€30m turbines to help protect 4,000 jobs

It is hoped up to 4,000 jobs will be secured after An Bord Pleanála last night granted permission to four healthcare companies to build €30m wind turbines in Cork Harbour.

The planning appeals board granted healthcare companies Janssen Biologics, (Centocor at the time of the application), DePuy, GlaxoSmithKline, and Novartis permission to build four wind turbines, each 100m high, to supply their plants with green energy.

It is estimated that the companies are responsible, directly or indirectly, for 4,000 jobs and spend in excess of €100m annually on services to the local economy.

They made their plans known in Aug 2010 at public information meetings in Ringaskiddy and Cobh, at which they pointed out they needed to reduce the high price they were paying for electricity from the national grid in order to remain competitive.

They had initially sought to erect six turbines, but An Bord Pleanála would only grant permission for four.

The companies — which have invested over €2bn in the Cork region in the past 20 years — combined in the planning application to form the Cork Lower Harbour Energy Group (CLHEG). They said the turbines would help to reduce the carbon footprint of each factory by up to 30%.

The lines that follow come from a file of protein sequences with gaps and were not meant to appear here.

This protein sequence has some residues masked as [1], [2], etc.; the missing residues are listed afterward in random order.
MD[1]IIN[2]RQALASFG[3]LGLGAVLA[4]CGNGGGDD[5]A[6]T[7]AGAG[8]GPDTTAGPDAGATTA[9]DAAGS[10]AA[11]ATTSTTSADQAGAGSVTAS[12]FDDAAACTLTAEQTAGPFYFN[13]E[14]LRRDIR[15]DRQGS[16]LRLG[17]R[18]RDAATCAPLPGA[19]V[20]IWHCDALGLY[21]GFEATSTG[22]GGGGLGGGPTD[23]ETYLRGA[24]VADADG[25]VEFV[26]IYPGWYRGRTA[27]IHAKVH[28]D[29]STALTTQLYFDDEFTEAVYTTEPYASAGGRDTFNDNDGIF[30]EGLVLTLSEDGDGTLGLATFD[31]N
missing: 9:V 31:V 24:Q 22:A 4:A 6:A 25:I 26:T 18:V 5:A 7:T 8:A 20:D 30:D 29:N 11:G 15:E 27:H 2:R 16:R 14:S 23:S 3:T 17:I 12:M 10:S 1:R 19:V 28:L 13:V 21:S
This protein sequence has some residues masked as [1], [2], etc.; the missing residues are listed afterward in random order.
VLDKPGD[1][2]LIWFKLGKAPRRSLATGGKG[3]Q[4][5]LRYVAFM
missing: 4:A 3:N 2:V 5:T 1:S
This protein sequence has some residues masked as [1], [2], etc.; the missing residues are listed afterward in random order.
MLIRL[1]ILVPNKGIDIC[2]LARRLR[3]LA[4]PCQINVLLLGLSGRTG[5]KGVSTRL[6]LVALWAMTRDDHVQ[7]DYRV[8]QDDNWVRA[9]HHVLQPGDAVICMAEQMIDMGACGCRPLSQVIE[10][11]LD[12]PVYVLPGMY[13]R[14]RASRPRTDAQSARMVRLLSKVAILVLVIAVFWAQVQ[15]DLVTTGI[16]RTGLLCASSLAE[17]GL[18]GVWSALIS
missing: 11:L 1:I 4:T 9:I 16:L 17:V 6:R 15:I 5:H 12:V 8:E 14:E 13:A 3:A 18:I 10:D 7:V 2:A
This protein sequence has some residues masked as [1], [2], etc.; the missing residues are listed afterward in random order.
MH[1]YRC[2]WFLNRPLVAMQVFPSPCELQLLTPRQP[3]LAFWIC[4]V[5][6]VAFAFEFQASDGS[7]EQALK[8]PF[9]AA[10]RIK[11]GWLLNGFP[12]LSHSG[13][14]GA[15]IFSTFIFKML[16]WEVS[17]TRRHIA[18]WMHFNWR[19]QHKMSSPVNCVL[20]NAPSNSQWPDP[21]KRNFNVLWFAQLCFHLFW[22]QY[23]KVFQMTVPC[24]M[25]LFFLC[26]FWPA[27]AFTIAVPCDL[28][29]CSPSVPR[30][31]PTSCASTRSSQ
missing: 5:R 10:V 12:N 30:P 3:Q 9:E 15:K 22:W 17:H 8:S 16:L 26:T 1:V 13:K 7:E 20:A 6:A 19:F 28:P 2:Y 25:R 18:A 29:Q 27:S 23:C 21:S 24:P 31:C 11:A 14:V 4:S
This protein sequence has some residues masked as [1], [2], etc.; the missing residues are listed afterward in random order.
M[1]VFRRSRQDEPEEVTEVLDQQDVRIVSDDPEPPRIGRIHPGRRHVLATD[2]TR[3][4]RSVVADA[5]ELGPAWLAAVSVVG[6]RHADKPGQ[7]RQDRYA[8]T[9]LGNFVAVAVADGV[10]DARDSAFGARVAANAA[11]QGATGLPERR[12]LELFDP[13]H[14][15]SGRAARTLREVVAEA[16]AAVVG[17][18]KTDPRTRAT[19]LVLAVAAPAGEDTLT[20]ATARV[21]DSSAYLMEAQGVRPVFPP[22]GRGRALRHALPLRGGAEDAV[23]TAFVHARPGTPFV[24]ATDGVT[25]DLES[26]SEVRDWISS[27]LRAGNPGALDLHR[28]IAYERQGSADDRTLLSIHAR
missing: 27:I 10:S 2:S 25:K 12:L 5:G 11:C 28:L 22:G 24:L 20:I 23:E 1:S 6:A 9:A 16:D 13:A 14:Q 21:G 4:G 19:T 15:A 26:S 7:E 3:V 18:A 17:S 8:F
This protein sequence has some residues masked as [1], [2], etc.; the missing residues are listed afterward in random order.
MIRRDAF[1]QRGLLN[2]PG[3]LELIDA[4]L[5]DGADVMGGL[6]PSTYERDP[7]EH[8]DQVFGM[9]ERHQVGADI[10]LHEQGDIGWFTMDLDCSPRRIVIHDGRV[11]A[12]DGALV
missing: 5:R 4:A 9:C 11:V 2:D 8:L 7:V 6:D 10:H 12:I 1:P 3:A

That equates to a reduction of 22,000 tonnes of CO2 being spewed into the atmosphere every year, the equivalent of removing 11,000 cars from Irish roads annually.

They maintained that as Ireland has one of the highest energy costs in Europe, the move was essential to reduce costs “to an sustainable level” to remain competitive and protect jobs.

Last night, CLHEG confirmed that An Bord Pleanála upheld the decision by Cork County Council to grant planning permission to install the wind turbines within their manufacturing sites, subject to a number of conditions.

“The companies involved are very satisfied with the outcome and wish to acknowledge the involvement and support of so many individuals and organisations during the planning process,” said a spokeswoman.

Sean Sherlock, minister of state with responsibility for research and innovation, welcomed the decision.

“This is a positive decision that will help the four healthcare manufacturing companies in the lower harbour to dramatically reduce their energy consumption costs. This will play well to the future viability of manufacturing in the Cork region,” said Mr Sherlock.

Linda Fitzpatrick, spokeswoman for environmental lobby group Chase (Cork Harbour Alliance for a Safe Environment) welcomed the news that the wind turbine project has been given the go-ahead.

“Any move towards clean sustainable energy which does not add to the pollution in Cork Harbour has to been seen in a positive light,” he said.

* http://exa.mn/turbines


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